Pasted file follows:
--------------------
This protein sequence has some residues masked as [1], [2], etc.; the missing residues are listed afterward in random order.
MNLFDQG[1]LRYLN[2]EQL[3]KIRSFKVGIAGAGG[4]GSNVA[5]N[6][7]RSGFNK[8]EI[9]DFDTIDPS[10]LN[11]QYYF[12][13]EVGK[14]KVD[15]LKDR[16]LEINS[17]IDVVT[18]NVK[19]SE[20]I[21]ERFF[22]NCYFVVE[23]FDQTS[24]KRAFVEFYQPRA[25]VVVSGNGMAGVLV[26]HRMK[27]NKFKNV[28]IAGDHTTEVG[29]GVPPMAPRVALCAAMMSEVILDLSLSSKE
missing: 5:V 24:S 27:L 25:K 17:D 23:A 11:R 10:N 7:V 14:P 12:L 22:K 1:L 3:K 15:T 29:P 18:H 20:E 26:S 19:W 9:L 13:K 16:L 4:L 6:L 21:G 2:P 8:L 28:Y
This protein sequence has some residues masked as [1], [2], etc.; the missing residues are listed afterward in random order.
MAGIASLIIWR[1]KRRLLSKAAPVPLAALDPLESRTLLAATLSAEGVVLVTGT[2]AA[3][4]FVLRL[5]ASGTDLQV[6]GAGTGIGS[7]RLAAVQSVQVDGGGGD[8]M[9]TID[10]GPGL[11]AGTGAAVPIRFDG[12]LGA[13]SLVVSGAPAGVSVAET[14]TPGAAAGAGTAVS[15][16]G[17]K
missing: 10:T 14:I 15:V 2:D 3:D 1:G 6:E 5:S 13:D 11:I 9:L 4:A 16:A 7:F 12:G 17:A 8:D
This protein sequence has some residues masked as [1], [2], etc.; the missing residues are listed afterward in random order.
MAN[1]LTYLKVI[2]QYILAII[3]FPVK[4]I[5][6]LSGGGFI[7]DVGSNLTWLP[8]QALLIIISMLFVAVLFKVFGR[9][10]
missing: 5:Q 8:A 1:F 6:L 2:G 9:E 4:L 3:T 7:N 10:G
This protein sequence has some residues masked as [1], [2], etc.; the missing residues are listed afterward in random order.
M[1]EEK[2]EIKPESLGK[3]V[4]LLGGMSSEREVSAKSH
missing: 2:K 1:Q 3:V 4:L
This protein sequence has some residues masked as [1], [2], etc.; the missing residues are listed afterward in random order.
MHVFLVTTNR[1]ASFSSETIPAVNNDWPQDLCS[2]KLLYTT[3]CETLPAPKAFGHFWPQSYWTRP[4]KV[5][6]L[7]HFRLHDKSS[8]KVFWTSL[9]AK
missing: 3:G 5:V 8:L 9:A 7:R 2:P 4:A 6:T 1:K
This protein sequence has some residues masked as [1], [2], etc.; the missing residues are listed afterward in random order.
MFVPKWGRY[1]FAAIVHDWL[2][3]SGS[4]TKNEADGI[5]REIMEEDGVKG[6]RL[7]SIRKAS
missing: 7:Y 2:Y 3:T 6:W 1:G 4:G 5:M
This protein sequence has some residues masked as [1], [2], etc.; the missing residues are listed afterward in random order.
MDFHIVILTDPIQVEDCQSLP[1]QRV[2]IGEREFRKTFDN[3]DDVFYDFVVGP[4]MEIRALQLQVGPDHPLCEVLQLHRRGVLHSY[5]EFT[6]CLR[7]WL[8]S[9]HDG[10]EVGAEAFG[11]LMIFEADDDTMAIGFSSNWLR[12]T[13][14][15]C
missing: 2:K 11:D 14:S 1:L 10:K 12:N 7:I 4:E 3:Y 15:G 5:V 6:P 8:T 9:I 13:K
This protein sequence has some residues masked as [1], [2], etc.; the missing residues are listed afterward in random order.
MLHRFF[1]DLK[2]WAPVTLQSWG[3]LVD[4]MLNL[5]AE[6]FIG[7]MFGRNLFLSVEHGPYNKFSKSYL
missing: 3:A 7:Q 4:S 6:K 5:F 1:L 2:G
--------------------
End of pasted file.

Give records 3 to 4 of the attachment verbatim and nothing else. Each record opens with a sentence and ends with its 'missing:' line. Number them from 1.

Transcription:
This protein sequence has some residues masked as [1], [2], etc.; the missing residues are listed afterward in random order.
MAN[1]LTYLKVI[2]QYILAII[3]FPVK[4]I[5][6]LSGGGFI[7]DVGSNLTWLP[8]QALLIIISMLFVAVLFKVFGR[9][10]
missing: 5:Q 8:A 1:F 6:L 2:G 9:E 4:L 3:T 7:N 10:G
This protein sequence has some residues masked as [1], [2], etc.; the missing residues are listed afterward in random order.
M[1]EEK[2]EIKPESLGK[3]V[4]LLGGMSSEREVSAKSH
missing: 2:K 1:Q 3:V 4:L